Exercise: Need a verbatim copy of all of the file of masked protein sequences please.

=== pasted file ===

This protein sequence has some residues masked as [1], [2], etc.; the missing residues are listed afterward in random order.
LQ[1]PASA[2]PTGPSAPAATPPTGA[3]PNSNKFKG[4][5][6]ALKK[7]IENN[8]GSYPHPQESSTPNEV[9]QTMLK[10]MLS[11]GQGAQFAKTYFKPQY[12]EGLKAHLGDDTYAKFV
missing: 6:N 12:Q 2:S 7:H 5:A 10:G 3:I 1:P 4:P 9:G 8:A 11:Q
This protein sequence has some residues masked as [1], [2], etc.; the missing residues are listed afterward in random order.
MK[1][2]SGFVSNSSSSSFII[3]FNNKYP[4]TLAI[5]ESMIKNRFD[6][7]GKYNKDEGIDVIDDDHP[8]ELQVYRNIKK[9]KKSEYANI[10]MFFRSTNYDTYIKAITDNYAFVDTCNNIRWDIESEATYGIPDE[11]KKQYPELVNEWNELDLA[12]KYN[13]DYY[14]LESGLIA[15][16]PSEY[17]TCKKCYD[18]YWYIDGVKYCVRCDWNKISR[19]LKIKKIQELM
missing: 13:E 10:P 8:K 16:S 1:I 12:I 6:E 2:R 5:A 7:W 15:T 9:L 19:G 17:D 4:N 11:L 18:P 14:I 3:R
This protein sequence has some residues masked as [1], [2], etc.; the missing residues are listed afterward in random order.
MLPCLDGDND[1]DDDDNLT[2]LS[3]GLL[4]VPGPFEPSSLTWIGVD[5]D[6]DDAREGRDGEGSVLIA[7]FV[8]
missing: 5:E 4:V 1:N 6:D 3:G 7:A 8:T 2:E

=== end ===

This protein sequence has some residues masked as [1], [2], etc.; the missing residues are listed afterward in random order.
LQ[1]PASA[2]PTGPSAPAATPPTGA[3]PNSNKFKG[4][5][6]ALKK[7]IENN[8]GSYPHPQESSTPNEV[9]QTMLK[10]MLS[11]GQGAQFAKTYFKPQY[12]EGLKAHLGDDTYAKFV
missing: 6:N 12:Q 2:S 7:H 5:A 10:G 3:I 1:P 4:P 9:G 8:A 11:Q
This protein sequence has some residues masked as [1], [2], etc.; the missing residues are listed afterward in random order.
MK[1][2]SGFVSNSSSSSFII[3]FNNKYP[4]TLAI[5]ESMIKNRFD[6][7]GKYNKDEGIDVIDDDHP[8]ELQVYRNIKK[9]KKSEYANI[10]MFFRSTNYDTYIKAITDNYAFVDTCNNIRWDIESEATYGIPDE[11]KKQYPELVNEWNELDLA[12]KYN[13]DYY[14]LESGLIA[15][16]PSEY[17]TCKKCYD[18]YWYIDGVKYCVRCDWNKISR[19]LKIKKIQELM
missing: 13:E 10:P 8:K 16:S 1:I 12:I 6:E 2:R 5:A 7:W 15:T 9:L 19:G 17:D 4:N 11:L 18:P 14:I 3:R
This protein sequence has some residues masked as [1], [2], etc.; the missing residues are listed afterward in random order.
MLPCLDGDND[1]DDDDNLT[2]LS[3]GLL[4]VPGPFEPSSLTWIGVD[5]D[6]DDAREGRDGEGSVLIA[7]FV[8]
missing: 5:E 4:V 1:N 6:D 3:G 7:A 8:T 2:E